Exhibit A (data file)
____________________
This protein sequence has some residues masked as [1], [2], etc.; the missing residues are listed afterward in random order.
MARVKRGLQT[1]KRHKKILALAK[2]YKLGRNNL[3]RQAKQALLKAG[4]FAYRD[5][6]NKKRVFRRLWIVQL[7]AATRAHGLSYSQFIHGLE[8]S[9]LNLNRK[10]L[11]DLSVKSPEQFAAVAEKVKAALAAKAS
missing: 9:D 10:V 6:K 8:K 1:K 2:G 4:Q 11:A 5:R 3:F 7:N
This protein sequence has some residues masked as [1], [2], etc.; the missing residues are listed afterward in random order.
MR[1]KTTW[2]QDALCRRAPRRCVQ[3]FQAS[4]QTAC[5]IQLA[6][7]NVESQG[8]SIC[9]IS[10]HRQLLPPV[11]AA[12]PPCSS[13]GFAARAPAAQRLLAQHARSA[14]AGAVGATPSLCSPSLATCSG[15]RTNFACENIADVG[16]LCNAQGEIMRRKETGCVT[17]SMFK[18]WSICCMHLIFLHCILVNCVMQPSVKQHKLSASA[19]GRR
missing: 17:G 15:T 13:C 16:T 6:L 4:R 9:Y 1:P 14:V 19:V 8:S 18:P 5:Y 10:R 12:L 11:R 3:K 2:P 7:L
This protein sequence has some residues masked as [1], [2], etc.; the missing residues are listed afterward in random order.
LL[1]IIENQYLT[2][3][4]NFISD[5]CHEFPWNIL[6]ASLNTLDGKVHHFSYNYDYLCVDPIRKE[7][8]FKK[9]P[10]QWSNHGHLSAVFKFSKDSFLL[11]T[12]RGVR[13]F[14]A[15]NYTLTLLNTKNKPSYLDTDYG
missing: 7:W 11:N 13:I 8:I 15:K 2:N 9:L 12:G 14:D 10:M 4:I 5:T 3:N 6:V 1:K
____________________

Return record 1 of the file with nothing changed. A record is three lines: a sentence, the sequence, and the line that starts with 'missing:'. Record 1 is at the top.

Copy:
This protein sequence has some residues masked as [1], [2], etc.; the missing residues are listed afterward in random order.
MARVKRGLQT[1]KRHKKILALAK[2]YKLGRNNL[3]RQAKQALLKAG[4]FAYRD[5][6]NKKRVFRRLWIVQL[7]AATRAHGLSYSQFIHGLE[8]S[9]LNLNRK[10]L[11]DLSVKSPEQFAAVAEKVKAALAAKAS
missing: 9:D 10:V 6:K 8:K 1:K 2:G 4:Q 11:A 5:R 3:F 7:N